Happy May! May we talk about bias?

I recently led a workshop on Emotional Intelligence (EQ) based off the book by Travis Bradberry and Jean Greaves.

If you have never taken their EQ assessment let me explain.

The basic premise is that, like a personality or IQ, everyone has EQ as well. And your EQ is measured based on your competency in 4 areas:

  • self-awareness
  • self-management
  • social awareness
  • relationship management

And everything starts with self-awareness. No surprise there.

In this workshop I decided to kick things off with and exercise about self-awareness through the lens of unconscious bias.

As I like to say, “It’s called unconscious for a reason”.

And, though the team failed miserably in the exercise (as expected), they had their own self-awareness around how they operate daily from a place of bias.  This was the point-you don’t know what you don’t know until you know it.

This month we dig into bias. This is a broad and deep topic on one hand and can seem quite daunting. Yet, by having a clear intention to take on bias in your organization, you can make positive impacts quickly.

We will give you 3 tips to get things started.

In our ICYMI section (just in case you missed it!) we give you more info on what other companies are doing to recognize bias and a cool article on using Artificial Intelligence to combat bias.

This will not be the last time we talk about this important topic because…well…bias is one of the main derailers to creating and inclusive work culture for all, but we hope this is a great start to raising awareness.

All the best!

CEO | Founder of InspiHER Tech, a Laso Company



What is Unconscious Bias & What Can You Do About It?

Are you human? Then you have unconscious bias. Everyone does. So it invades the workplace more than we realize.

Before we go on, what is unconscious bias?

Unconscious bias is like muscle memory. Our minds make automatic associations that often turn into social stereotypes about certain groups of people. It happens so fast, and is so buried in our subconscious, we’re not even aware when it’s present.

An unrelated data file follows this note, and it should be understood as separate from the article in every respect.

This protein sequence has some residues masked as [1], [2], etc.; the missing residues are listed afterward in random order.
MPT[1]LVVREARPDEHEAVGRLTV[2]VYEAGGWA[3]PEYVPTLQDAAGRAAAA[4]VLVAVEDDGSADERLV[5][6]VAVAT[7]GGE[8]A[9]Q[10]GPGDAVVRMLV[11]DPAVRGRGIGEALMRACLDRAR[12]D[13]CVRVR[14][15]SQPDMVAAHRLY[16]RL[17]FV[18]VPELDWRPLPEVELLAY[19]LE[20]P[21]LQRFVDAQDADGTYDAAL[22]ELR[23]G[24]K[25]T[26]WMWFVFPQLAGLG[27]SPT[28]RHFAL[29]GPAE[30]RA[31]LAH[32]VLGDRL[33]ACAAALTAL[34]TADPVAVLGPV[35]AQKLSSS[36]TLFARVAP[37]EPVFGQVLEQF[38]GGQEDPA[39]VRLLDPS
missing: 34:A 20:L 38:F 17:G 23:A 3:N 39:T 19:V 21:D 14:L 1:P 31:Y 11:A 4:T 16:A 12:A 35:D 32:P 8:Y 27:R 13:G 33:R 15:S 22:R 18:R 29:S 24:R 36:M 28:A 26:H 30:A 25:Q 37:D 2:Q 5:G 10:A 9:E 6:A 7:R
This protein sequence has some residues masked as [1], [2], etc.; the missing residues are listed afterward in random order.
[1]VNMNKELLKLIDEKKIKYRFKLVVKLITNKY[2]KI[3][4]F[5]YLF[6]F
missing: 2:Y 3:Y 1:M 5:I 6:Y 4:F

“You can make prejudiced decisions while still believing prejudice is wrong,” says Jon-Mark Sabel of HireVue.

This means unconscious bias can be more dominant in the workplace than conscious, overt prejudice.

What are the effects?

Unconscious bias can skew talent and performance reviews and negatively affect hiring, development and promotion. It silently shapes an organization’s culture without our awareness, creating what Laura Berger, writing in Forbes, calls “a disconnected culture.”

Valerie Martinelli, from Talent Culture, notes some effects of unconscious bias on women in the workplace. “Male and female managers may critique women more harshly for being aggressive . . . expect women to be team-oriented and men to be independent. . . . Hidden biases such as these can cumulatively damage a women’s career over time.”

How can we fix it?

“Fix?” Not so much, but unconscious bias can be controlled, minimized, and overcome.

  • First, acknowledge that everyone in your organization has unconscious bias. Try to label the most common forms, such as the halo effect (seeing only the good about someone you personally like) or perception bias (stereotypes about groups that block objective judgments about individuals).
  • Second, create awareness within your organization about the reality of unconscious bias and its effects. Deploy internal communications, create a simple survey, and offer voluntary awareness training. As more people become aware of how hidden yet common unconscious bias is, you’ll start a grass-roots company-wide conversation about how to combat it.
  • Third, build formal structures to reduce the opportunity for unconscious bias to take root. Vet procedures for recruiting, cross-training, mentoring and promotions. Do they address that unconscious bias exists and include specific steps to reduce its influence? For example, are job descriptions inclusive? The interview process? “Structures,” says Cynthia Hardy, “slow the brain down . . . and allow for more deliberative action for activities like resume screening and interviews.”

This is hard work, yet greater innovation, higher employee engagement, lower turnover and higher profits make it worth the effort.


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Labeling unconscious bias is the first step in fighting back. Here are 7 types seen in the workplace. {Link}

Do girls really suck at math? How to recognize unconscious gender bias. {Link}

4 tech startups using AI to confront gender bias. {Link}

5 concrete steps to help avoid gender bias in the workplace. {Link}

Study shows how objective criteria are key to evaluating an employee’s potential. {Link}



“The giant computer that is our unconscious silently crunches all the data it can from the experiences we’ve had, the people we’ve met, the lessons we’ve learned, the books we’ve read, the movies we’ve seen, and so on, and it forms an opinion.”

Malcolm Gladwell, Blink: The Power of Thinking Without Thinking



From recruiting to workshops on unbiased hiring practices, building inclusive teams and emotional intelligence, we are here to help.
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